An Anglican bishop once complained about donations received by his diocese. “Do not send us money, if you wish to tell us what to do with it. Let us decide how we shall spend the money, otherwise you are saying that you do not trust us”.
Do you know, bishop? You could be right.
And my distrust stems not from anything I have read, but from what I have been told by people whom I would trust.
There was the bishop who moved into his diocese and decided that the agricultural development programme in his diocese, which was benefiting tens of thousands of people, would be much better run by someone else. He sacked Sam, who has been a guest of mine in two different houses, and who had built the project up from nothing, and he put in someone who had no qualifications whatsoever for the job, except one – he was the bishop’s brother. It wouldn’t inspire trust, would it?
Or what about the bishop who was appointed and moved his cathedral and his diocesan office away from the town which was at the centre of the vast rural area and put them in a remote village? The village was on the road to nowhere; it wasn’t even on a road, it was on a track. What criteria had prompted such a move? None, except that this was the bishop’s home village. Do you know what else he did? He gave the jobs that went with the diocesan functions to friends of his. He even ordained someone without any theological training so that the person might take a church post. Sounds medieval, doesn’t it? It was ten years ago. How do I know? Because I went there.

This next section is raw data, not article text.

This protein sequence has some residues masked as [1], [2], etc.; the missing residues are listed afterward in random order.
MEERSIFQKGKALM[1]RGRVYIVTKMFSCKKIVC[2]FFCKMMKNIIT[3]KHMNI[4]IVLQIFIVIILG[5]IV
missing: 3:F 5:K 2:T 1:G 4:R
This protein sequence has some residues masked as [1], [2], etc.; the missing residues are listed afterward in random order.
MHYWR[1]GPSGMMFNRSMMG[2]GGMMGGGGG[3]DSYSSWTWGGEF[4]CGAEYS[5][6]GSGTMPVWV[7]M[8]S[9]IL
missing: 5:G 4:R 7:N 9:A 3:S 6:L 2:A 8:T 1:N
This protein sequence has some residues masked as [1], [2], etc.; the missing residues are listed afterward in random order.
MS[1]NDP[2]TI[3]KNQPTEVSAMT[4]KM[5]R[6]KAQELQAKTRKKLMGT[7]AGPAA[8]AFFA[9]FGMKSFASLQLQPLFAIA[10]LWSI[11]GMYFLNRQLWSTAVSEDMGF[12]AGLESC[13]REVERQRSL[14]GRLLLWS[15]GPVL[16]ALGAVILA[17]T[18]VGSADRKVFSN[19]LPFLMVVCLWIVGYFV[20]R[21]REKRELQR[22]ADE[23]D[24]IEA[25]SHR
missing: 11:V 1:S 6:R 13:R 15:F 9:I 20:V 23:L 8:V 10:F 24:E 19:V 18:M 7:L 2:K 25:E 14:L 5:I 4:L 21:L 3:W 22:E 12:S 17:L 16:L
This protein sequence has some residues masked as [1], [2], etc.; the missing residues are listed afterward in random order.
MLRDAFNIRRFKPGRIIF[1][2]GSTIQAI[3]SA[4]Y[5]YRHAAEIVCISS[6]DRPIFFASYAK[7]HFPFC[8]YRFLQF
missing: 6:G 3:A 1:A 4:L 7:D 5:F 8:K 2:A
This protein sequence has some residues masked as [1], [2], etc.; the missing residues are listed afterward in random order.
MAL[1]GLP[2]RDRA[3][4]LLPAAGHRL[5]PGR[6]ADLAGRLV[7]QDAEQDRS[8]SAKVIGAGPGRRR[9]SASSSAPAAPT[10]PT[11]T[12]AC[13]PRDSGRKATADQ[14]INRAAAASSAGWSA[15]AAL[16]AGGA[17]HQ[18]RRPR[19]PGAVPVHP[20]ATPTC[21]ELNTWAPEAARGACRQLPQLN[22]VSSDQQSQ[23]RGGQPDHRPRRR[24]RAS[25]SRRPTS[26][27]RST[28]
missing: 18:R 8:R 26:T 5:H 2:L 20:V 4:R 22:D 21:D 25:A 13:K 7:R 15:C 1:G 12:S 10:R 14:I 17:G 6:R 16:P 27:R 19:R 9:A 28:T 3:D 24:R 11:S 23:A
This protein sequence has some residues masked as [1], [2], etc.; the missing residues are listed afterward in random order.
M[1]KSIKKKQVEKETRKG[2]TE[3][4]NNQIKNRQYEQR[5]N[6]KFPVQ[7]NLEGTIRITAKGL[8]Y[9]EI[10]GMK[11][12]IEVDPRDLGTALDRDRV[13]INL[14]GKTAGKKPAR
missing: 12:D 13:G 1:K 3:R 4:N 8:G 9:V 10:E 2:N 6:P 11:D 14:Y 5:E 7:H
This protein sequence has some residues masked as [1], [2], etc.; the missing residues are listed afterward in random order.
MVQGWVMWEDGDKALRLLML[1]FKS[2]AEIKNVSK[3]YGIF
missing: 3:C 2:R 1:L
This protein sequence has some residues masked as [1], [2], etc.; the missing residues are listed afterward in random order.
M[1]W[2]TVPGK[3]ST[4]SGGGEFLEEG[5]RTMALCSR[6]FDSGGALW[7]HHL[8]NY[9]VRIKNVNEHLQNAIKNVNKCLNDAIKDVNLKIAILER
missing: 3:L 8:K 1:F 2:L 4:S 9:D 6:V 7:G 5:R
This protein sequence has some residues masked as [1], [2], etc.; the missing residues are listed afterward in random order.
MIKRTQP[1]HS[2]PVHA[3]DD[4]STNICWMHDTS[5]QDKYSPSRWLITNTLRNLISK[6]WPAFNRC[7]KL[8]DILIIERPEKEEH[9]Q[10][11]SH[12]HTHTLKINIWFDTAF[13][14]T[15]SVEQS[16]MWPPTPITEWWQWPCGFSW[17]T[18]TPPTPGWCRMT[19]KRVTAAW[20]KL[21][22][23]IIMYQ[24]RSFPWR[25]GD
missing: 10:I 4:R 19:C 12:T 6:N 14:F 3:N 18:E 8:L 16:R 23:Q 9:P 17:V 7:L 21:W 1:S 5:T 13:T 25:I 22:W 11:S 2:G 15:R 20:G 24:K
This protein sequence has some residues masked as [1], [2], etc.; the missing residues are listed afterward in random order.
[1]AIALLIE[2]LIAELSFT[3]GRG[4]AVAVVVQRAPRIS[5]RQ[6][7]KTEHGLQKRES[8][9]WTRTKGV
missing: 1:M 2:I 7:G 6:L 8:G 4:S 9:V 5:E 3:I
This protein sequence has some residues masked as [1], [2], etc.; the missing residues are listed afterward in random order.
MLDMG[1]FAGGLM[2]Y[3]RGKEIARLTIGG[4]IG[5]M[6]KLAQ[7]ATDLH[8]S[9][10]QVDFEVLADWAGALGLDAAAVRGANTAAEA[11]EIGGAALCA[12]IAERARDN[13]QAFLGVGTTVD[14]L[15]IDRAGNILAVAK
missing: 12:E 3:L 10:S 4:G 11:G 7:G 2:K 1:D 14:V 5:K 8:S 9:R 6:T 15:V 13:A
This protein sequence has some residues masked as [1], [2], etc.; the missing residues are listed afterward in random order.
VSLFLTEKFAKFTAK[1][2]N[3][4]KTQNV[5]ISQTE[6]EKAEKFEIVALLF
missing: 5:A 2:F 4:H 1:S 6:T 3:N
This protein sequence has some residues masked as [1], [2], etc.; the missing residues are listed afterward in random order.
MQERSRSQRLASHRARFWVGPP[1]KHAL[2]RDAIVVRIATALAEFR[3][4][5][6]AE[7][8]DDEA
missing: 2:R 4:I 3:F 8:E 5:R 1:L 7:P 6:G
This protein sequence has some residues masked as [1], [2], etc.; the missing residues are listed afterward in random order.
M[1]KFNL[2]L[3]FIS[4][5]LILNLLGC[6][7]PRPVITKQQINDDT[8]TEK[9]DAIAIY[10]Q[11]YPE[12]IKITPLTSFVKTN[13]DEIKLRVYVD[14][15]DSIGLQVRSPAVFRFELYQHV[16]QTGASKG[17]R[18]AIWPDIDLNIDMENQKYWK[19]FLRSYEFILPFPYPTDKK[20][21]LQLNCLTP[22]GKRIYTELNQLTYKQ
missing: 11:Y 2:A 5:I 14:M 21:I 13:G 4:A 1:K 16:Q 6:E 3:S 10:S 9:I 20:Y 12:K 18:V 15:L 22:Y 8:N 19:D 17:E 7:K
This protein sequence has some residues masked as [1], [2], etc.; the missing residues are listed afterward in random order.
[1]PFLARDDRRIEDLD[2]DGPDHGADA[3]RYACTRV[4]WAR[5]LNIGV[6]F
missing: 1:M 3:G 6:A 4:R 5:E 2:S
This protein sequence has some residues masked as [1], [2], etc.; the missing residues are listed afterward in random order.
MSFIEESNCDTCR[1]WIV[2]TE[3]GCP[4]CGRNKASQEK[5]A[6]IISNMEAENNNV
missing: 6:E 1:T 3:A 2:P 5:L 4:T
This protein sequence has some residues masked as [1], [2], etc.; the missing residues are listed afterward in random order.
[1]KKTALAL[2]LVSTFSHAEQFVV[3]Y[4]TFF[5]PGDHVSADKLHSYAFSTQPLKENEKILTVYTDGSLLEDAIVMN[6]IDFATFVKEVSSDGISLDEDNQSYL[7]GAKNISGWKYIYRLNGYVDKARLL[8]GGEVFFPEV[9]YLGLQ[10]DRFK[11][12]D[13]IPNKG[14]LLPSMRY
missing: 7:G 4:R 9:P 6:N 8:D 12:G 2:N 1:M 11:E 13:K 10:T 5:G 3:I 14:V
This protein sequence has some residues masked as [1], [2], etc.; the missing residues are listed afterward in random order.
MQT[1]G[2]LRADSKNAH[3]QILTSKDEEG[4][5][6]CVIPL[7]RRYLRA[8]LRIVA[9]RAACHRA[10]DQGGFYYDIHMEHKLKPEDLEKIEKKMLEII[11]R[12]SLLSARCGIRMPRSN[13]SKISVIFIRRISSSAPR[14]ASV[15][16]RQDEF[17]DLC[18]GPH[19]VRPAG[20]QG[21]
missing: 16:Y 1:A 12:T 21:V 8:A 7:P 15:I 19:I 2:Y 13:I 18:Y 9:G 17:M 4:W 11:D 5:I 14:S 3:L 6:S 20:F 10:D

Or what about the experience of John, who has stayed with me here in Dublin: he worked in a remote and poor area building up a good rural development and agricultural project. He built it up from nothing; I know, because when he stayed with me it was still on his various pieces of paper. He got a grant, not a big one, €9,000, to expand the project. John’s misfortune was to be accountable to a bishop, so, when the money came through, the bishop took the entire sum and took himself and his family to the United States for a visit. John had to start again, by himself, but he will get there.
But do you know something? No matter how bad the bishops are; they are more accountable than the politicians. Sam and John could tell their stories. the agencies supporting them could divert their funds. The bishops concerned could be avoided in any further grant making.
If you want a really depressing story. Then go to the BBC’s gallery of photographs from the new capital of Cote d’Ivoire which was posted on the BBC website today. Why does Cote d’Ivoire need a new capital? It doesn’t. Why was the capital moved to such a remote location? Because it was the president’s home. How much has it cost? Who knows? Cote d’Ivoire ranks as 166th out of 177 countries in the world.
Bishops or politicians? Bishops cause far less damage